Bethan Huws, ‘African Sculpture’ (2006)
The Institute for Human Activities (IHA) asserts that even when art critically engages with global inequalities, it most often brings beauty, jobs, and opportunity to the places where such art is exhibited, discussed and sold – London, Venice, New York and Berlin. At its secret artist colony in the Congolese rainforest the IHA aims to make critique profitable in those places that provide artistic content, thus recalibrating art’s critical mandate.
In 2012, the IHA began ‘A Gentrification Program’ on a former Unilever plantation, 800 kilometers from Kinshasa, on a tributary of the Congo River. As Congolese plantation workers cannot live off plantation labour alone, they will now, with the help and support of the IHA, try to live off their artistic engagement with plantation labour. Two small self-portraits, cast in cocoa from a Congolese plantation, are now available for € 39,95.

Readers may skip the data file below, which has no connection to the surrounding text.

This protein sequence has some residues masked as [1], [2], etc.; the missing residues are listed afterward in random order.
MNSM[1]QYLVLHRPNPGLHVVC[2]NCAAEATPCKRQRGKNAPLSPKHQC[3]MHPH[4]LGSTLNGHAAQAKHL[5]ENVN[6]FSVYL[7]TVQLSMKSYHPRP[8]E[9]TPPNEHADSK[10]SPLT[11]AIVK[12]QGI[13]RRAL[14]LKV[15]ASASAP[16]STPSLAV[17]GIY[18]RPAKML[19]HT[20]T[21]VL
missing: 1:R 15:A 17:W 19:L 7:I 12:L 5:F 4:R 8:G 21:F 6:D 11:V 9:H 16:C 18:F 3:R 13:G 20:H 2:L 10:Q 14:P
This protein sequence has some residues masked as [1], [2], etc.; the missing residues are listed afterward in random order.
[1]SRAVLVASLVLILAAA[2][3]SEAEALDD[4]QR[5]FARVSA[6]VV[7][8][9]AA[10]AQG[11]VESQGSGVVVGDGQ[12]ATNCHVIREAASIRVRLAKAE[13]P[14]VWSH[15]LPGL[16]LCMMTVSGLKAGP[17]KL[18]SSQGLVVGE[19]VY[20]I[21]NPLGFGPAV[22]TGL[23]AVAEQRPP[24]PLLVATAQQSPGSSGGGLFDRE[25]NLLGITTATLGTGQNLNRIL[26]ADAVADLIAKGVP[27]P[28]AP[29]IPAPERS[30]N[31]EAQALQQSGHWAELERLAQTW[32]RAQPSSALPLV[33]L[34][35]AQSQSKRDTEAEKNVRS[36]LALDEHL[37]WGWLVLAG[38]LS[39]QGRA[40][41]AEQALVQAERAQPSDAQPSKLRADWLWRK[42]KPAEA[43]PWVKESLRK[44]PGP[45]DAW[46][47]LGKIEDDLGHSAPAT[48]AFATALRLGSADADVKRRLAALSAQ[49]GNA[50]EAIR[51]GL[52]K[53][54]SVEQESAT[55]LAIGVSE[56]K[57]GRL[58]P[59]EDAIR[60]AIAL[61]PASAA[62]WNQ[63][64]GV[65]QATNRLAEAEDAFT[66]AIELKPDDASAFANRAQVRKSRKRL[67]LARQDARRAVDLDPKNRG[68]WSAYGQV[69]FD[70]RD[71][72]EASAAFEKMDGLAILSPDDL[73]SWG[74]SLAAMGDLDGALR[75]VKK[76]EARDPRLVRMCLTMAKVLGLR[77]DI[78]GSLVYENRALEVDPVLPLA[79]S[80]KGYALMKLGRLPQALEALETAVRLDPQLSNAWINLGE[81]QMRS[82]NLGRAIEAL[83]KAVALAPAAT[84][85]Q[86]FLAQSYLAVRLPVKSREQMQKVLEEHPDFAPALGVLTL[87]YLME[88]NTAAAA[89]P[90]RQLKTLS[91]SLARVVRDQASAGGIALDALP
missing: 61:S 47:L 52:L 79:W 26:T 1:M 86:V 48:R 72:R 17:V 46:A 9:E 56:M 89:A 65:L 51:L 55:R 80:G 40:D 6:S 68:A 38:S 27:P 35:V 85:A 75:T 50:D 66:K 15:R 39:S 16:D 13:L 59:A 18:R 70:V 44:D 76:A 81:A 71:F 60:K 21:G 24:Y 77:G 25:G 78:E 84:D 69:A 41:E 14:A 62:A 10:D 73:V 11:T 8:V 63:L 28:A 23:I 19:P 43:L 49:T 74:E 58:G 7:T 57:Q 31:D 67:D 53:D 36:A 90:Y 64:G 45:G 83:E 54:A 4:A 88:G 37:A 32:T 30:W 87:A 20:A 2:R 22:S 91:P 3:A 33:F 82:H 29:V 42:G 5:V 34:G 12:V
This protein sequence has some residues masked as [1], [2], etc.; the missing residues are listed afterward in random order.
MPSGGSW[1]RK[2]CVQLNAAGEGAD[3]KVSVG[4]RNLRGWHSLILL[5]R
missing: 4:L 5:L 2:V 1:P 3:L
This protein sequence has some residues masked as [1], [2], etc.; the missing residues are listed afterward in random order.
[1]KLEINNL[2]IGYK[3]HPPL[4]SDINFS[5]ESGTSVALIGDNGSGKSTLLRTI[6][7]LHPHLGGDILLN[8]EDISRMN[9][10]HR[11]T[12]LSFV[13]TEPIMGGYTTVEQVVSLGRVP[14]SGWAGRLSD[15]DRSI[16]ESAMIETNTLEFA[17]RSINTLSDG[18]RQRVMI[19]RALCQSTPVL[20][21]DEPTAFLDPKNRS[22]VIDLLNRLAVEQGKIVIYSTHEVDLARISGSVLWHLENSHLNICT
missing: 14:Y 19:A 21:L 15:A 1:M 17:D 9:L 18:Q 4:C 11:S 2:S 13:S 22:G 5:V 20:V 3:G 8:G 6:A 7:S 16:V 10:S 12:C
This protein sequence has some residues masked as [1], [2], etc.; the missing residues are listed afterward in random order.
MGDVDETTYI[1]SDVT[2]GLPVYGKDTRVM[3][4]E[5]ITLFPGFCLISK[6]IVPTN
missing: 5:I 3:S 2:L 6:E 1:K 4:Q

Self Portrait by Djonga Bismar.
Self Portrait by Manenga Kibwila.
Phyllis Galembo, ‘Kambulo and Kapada (They Start the Dance), Makishi Masquerade, Kaoma, Zambia’ (2007)
Cycladic statue (2700–2300 BC) of the Keros culture. Head from the figure of a woman.
“Since Carla left me, I’ve had to draw for myself every night” by Chris Brans